Recently the European Commission officially approved the Infravec2 project. This project will improve the European large-scale facilities (infrastructures) for research on mosquitoes and other insects (vectors) that carry human and animal diseases, and will promote sharing of the facilities by European researchers. The Infravec2 project is funded by the Commission’s Horizon 2020 Research Infrastructure Program. Infravec2 (full project title, “Research Infrastructures for the control of vector-borne diseases”) is an international consortium of 24 partner institutions coordinated by the Institut Pasteur, Paris. In The Netherlands the Radboudumc, Wageningen University and the biotech company TropIQ Health Sciences are involved in this project. The project will continue through 2021, and has a 10 million euro budget. The project kickoff meeting was in Paris 15-17 March 2017.
Infravec2’s main aim is to link together sophisticated facilities essential for research advancement in insect vector biology, and to allow researchers and companies access to these rare resources through a simple request process. The consortium includes many secure European insectaries specialized in experimental infection and containment of insect vectors. Other key insect facilities include field sites in Africa, the Pacific, and the Americas. Infravec2 will increase researchers’ and innovators’ access to these facilities to benefit research and public health. The project will also develop novel methods and innovative technologies to advance research in this critical area for European and global public and animal health.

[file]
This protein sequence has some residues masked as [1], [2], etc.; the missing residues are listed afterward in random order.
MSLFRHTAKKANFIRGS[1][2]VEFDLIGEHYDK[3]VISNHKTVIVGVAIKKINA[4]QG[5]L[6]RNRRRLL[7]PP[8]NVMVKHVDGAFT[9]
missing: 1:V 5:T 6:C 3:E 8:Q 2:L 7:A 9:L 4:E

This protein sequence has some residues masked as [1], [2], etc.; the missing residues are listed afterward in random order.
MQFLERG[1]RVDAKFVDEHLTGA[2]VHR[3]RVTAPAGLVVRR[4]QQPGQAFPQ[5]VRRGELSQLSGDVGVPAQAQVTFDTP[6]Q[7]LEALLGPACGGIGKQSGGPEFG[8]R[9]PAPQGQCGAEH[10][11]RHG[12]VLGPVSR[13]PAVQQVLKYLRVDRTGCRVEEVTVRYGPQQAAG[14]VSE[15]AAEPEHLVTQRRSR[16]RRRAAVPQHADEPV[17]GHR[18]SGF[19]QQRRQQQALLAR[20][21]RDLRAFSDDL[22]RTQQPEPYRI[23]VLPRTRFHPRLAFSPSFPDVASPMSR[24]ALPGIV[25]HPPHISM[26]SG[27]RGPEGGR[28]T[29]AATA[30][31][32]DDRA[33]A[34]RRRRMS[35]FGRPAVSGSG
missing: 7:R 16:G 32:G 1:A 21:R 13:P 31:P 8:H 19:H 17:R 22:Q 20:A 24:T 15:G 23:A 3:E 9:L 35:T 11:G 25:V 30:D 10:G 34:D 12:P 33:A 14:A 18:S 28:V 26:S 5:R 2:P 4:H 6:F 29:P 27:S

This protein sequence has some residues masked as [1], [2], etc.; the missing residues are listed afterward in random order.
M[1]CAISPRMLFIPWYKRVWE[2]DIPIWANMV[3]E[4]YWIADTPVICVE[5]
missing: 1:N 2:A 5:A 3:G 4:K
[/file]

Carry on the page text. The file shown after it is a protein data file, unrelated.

Infravec2’s long-term goal is to build a lasting European network of facilities to control insect vector-borne disease. A robust infrastructure will be able to respond to current insect spread disease epidemics. Equally important, Infravec2 will also contribute to Europe’s ability to predict and prevent the future insect carried disease outbreaks. Infravec2 will accelerate European innovation in basic and translational insect borne disease research.
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